All over the world conservation organisations attempt to create sanctuaries for animals, protect vulnerable ecosystems and conduct research on the animals and communities living in them. Many of these conservation organisations are charities and would not be able to make an impact without the help from the trusted volunteer! Sea Watch Foundation is no exception and is dependent on an army of support.
Since the very beginning of the registered charity in 1991 (and previously as the Mammal Society’s Cetacean Group for eighteen years beforehand) Sea Watch Foundation set out to monitor whales and dolphins all around the UK. Due to the fact, that our budget is stretched (as with many charities) we could not continue our research without our dedicated volunteers and the public. For students this is a unique opportunity to get involved in a specific field. During their work students socialise and get to know scientists and long-term members of the organisations.
Volunteers help us with our local projects, such as the Cardigan Bay Monitoring Project, but also all around the UK as home-based volunteers. During their volunteering they support us in the field by collecting data from land, boat and even aerial surveys and also back in the office with photo-ID among other things. Together with the sightings from the public this offers us a great amount of data about the vast array of cetacean species in British and Irish waters.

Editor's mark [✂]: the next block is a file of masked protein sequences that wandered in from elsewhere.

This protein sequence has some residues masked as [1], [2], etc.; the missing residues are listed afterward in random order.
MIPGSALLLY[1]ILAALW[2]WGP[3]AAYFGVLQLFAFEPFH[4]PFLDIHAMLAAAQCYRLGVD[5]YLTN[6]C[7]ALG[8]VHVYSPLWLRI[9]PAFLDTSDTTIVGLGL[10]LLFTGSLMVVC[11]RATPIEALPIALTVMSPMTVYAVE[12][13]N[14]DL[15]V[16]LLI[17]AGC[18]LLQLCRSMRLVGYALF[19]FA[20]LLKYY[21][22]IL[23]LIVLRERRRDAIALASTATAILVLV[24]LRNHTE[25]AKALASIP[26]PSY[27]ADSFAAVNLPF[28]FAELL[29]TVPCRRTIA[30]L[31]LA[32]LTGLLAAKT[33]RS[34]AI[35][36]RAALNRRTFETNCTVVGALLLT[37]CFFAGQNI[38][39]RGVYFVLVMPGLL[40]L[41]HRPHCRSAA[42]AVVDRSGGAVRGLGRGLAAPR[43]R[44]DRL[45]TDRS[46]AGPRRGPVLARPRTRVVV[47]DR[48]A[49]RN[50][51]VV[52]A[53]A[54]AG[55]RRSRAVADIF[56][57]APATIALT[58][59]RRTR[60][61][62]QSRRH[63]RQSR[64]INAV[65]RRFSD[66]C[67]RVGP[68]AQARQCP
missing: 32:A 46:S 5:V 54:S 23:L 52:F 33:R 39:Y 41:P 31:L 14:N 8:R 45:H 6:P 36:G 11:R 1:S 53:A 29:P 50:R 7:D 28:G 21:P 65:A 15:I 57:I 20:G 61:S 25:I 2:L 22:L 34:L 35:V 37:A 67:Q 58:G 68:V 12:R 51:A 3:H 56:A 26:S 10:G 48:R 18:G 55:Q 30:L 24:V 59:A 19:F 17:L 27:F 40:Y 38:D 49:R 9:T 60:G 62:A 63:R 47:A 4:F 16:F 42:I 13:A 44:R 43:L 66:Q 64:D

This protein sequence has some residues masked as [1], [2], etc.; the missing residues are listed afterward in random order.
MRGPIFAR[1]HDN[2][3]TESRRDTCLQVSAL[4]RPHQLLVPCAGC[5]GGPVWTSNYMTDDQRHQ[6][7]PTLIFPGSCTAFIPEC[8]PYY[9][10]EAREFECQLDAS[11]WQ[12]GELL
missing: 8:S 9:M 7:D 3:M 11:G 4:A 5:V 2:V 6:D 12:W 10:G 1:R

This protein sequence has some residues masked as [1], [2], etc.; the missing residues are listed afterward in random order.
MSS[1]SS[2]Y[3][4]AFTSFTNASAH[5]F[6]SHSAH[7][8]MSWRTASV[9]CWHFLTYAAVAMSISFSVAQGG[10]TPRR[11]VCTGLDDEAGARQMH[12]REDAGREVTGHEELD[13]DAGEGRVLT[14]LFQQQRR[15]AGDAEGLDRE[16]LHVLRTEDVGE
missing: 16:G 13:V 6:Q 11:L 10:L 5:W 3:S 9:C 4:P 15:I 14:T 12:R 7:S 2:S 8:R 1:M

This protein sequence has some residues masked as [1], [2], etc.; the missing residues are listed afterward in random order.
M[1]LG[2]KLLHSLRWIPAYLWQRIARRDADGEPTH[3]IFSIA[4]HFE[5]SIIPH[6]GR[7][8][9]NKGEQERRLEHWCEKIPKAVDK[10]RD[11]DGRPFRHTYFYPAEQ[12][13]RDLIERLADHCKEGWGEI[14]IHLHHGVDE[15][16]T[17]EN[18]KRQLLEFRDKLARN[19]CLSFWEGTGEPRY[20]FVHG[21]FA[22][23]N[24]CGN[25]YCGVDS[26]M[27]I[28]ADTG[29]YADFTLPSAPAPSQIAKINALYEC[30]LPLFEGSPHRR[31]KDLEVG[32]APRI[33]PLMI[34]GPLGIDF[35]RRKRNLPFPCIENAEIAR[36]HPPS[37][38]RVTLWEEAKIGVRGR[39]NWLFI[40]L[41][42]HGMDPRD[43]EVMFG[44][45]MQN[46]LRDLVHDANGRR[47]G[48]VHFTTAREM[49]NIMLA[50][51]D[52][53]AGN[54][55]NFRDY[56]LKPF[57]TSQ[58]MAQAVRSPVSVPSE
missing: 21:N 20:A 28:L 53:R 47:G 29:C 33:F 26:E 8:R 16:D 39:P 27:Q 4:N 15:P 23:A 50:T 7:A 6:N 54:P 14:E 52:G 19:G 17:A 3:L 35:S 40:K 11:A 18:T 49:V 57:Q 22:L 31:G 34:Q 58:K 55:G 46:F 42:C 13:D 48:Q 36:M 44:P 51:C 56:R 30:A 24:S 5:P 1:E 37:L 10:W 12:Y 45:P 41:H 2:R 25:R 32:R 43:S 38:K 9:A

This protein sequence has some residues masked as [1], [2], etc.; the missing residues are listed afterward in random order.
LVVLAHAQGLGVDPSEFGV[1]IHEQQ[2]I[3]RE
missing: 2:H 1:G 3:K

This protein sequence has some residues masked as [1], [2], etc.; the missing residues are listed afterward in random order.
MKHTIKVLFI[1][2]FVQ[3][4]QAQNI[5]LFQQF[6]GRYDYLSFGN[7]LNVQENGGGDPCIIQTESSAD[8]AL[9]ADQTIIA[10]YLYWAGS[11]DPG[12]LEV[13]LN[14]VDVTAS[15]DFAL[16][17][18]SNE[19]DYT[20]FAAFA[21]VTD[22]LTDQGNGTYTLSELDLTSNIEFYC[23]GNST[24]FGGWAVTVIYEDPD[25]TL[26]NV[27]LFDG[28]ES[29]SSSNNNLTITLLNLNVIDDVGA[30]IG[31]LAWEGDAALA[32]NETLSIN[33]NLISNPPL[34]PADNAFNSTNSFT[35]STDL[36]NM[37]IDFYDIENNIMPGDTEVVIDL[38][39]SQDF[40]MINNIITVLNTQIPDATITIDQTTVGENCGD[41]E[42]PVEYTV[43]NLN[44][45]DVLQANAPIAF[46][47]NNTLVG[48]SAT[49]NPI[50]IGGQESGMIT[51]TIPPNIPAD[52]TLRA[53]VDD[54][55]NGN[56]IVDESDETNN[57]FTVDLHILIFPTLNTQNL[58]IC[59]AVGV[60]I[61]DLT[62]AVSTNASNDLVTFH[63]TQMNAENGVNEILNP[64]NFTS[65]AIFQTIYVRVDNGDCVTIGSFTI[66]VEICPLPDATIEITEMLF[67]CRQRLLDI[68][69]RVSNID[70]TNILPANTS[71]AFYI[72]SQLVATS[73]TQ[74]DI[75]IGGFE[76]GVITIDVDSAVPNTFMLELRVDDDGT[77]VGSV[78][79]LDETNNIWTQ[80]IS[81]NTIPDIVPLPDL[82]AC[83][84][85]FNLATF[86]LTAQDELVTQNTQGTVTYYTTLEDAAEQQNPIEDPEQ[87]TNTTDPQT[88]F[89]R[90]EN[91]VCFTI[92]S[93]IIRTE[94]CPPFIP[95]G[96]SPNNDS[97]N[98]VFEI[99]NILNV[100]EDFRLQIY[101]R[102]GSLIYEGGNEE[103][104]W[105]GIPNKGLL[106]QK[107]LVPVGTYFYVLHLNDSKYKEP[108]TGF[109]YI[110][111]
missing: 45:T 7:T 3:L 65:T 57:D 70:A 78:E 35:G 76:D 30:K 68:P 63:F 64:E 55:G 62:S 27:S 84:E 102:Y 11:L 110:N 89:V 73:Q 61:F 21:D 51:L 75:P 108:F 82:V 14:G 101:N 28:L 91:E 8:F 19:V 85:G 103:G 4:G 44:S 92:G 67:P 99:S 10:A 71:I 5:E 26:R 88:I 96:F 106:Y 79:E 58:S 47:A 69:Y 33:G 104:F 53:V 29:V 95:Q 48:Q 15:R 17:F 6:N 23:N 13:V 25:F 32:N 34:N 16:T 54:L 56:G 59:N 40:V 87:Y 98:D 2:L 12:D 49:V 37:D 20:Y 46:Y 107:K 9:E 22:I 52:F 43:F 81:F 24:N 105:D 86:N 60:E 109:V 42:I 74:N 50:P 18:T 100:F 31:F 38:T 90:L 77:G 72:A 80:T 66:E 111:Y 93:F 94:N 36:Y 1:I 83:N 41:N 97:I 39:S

Volunteers conducting a land watch on the Training Day September 2016. Photo credits: Sarah Maguire
Raising public awareness and education is another important part of the role and responsibilities of the volunteers. From painting kids faces to talking to the public helps us get in touch with any new potential sightings and beside this it is a lot of fun. With a number of games including acoustic games, children (and not forgetting adults!) get to know essential basics about the British cetaceans. The more the public gets involved within our projects the more they will support us to create safe habitats for these fascinating animals.
Fatima Sahra showing visitors a pod dolphins off New Quay Harbour. Photo credits: Sarah Maguire
We are very thankful for all the help, time and effort people around the UK are dedicating to help keep the Sea Watch Foundation afloat, we could not do it without you!
If you want to get involved with volunteering for Sea Watch Foundation there are a number of ways you can go about joining us.
For more information about the different roles please have a look at: http://www.seawatchfoundation.org.uk/home-based-volunteering/
Or email us at firstname.lastname@example.org
Written by: Fatima Sahra, Intern 2016 visiting from Vienna.